Net Neutrality has been a political issue gaining traction during Obama’s Presidency and has recently seen a boom in popularity due to The Federal Communications Commission voting along party lines to rollback Obama-era regulations regarding Internet service providers. This was a move that some Republicans praised as pro-business and anti-regulation, while others feared that the new rules proposed by the FCC could lead to the end of Net Neutrality. So what is Net Neutrality?
Well, PublicKnowledge.Org defines Net Neutrality as “[…] the principle that individuals should be free to access all content and applications equally, regardless of the source, without Internet Service Providers discriminating against specific online services or websites.” Another way of putting it, without Net Neutrality, “ISPs like Verizon and Comcast can prevent users from visiting some websites, provide slower speeds for services like Netflix and Hulu, or even redirect users from one website to a competing website.”
Without Net Neutrality, companies and corporations would be able to control internet speeds, what websites you can use, and charge additional fees or surcharges for visiting the websites you use every day. If there is an issue behind the scenes between Comcast and Netflix, Comcast can restrict your internet speed while using Netflix or charge you for using Netflix instead of their provided streaming service. The internet will no longer be a place where you get to decide what you want to view and when, but a place where corporations can put arbitrary restrictions on the websites you use every day in order to profit off the internet. Companies like Comcast, Verizon, AT&T, and others can use their power to crush competition by restricting access to their competitors which will only worsen their monopoly over internet services. Instead of the Internet being a wide-open space that gives everyone an equal opportunity to succeed, it will become a place bogged down with speed restrictions and paywalls for Facebook, Twitter, and news websites.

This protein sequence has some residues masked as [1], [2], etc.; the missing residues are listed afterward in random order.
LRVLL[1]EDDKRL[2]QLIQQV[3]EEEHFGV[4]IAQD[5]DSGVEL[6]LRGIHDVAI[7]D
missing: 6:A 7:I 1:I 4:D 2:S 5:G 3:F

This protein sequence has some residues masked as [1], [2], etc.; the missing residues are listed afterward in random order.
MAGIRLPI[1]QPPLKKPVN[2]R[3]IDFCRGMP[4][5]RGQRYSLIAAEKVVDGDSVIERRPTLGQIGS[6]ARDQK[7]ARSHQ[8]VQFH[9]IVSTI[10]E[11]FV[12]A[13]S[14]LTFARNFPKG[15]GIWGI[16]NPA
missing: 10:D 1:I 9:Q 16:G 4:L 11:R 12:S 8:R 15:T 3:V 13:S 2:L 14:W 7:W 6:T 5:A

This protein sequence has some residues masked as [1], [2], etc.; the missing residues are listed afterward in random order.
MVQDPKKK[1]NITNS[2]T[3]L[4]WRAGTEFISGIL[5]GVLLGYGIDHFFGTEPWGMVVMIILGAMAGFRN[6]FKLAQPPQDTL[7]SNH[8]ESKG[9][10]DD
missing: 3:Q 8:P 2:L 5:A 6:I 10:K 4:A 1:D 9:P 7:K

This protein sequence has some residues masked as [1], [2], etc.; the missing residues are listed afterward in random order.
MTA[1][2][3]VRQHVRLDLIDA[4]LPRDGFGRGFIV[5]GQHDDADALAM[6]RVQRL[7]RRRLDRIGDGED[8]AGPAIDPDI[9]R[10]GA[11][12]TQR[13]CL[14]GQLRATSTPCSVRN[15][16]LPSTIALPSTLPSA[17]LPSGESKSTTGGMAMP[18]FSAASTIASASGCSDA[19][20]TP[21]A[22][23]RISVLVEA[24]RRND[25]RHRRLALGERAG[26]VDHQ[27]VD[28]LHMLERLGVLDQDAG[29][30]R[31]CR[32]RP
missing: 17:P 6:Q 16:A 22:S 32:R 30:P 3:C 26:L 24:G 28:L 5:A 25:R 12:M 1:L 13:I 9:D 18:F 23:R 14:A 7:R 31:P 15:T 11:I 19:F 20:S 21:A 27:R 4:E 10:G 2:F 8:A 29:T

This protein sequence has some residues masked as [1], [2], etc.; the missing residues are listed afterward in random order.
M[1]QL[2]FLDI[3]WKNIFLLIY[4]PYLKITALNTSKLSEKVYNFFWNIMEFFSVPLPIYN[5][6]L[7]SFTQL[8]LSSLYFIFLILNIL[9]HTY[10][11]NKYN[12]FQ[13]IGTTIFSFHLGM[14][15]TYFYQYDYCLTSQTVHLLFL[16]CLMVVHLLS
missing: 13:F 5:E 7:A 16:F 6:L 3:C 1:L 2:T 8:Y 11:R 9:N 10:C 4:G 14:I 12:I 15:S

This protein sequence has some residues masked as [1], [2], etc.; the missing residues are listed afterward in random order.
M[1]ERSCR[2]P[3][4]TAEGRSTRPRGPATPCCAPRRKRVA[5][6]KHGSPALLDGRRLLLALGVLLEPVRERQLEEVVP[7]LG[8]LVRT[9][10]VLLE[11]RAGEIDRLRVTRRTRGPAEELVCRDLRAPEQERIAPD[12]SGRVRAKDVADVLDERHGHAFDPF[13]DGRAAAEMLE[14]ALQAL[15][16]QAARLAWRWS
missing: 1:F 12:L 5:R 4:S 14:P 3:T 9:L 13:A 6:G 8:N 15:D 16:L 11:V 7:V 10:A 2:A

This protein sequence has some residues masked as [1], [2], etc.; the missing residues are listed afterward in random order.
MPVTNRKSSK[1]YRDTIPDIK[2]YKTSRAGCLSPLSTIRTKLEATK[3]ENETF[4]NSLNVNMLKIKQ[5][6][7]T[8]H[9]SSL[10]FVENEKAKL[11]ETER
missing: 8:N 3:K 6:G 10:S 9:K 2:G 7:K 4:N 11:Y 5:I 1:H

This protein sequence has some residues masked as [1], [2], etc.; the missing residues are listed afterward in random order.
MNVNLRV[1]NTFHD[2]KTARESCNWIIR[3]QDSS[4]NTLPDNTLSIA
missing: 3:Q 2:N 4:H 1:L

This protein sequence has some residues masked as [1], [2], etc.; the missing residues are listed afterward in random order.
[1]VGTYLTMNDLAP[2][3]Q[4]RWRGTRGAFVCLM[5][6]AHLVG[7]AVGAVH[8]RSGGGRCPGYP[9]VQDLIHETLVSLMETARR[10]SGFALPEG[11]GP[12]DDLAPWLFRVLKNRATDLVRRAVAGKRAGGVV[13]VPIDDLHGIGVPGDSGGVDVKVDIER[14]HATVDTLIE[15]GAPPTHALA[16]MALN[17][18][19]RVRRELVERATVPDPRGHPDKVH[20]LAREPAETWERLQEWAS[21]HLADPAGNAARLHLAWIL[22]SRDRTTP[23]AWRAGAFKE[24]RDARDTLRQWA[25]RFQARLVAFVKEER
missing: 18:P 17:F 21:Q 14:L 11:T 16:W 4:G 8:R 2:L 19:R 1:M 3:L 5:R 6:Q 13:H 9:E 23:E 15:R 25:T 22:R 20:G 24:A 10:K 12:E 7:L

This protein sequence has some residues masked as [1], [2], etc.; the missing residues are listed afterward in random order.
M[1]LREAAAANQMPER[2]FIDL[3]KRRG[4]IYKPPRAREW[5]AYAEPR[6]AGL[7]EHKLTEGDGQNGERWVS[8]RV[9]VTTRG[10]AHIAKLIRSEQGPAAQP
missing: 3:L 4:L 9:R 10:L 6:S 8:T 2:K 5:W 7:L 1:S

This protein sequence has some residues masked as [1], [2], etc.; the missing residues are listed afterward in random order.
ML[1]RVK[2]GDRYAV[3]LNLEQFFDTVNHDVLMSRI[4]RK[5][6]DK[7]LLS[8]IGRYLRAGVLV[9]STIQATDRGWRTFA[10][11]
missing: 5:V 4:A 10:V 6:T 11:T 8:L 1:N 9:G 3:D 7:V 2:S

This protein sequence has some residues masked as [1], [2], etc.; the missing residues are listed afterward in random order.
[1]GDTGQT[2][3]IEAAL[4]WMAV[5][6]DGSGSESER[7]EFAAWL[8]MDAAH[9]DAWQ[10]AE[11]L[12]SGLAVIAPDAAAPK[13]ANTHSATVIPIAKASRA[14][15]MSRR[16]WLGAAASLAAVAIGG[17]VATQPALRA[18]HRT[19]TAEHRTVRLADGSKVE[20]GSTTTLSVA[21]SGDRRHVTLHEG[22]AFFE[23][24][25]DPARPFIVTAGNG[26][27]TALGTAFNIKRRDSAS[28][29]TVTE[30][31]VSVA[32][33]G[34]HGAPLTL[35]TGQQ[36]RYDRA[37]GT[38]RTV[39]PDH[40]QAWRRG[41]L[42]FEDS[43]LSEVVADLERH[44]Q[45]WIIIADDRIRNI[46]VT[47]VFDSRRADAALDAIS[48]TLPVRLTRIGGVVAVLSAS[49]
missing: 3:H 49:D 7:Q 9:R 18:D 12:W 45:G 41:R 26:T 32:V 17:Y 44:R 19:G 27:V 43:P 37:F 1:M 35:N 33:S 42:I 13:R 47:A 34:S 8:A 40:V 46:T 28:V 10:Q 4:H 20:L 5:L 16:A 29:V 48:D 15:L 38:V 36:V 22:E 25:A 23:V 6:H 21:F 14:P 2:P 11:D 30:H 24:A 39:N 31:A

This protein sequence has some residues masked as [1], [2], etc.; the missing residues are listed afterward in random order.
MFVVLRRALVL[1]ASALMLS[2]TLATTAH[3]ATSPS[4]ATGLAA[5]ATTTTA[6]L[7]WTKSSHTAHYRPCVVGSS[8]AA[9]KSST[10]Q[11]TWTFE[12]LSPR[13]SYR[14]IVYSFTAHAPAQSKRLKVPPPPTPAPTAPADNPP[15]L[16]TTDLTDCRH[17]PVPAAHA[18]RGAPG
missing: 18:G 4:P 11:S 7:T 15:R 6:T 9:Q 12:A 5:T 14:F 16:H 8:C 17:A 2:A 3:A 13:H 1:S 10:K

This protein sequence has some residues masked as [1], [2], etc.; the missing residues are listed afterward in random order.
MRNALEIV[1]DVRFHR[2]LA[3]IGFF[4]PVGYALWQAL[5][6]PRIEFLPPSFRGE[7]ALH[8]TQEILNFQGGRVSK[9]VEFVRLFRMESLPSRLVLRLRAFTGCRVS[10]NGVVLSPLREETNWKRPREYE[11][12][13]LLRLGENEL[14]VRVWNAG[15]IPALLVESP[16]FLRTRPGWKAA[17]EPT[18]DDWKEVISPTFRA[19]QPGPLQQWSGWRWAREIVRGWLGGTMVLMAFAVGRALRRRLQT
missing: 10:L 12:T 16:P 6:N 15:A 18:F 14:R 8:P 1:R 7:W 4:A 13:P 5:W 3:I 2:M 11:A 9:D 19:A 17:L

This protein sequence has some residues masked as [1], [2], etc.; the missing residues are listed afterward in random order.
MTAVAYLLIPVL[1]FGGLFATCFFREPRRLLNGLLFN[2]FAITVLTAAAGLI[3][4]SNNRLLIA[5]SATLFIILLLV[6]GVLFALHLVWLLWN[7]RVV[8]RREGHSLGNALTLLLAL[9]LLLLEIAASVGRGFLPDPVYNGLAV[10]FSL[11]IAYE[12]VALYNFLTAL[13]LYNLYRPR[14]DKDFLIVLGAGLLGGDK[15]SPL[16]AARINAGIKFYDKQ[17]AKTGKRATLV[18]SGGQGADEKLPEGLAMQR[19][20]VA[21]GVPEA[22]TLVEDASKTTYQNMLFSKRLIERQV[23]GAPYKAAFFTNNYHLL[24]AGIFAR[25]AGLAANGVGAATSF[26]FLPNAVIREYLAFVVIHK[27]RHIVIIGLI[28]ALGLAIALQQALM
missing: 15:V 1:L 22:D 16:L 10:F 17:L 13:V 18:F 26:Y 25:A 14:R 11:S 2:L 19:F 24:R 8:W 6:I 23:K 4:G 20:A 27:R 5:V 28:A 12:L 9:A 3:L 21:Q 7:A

So what can we do to keep the Internet free? Well you can contact The Federal Communications Commission like so many people have already done.
It is our responsibility to protect the internet and voice our opposition to corporations restricting access to it. The Internet should be a place free for all where people are on equal footing, not a place where we must hurdle restrictions to view the websites we use daily. So please voice your opinion, contact the FCC, use social media to spread the message of Net Neutrality, and even go out and get involved with a local protest march or event. If Americans show our government that we want to keep the internet free for everybody, we will be able to enact change.
Peele is a citizen columnist. Viewpoints expressed in the article are the work of the author. The Daily Advocate does not endorse these viewpoints or the independent activities of the author.
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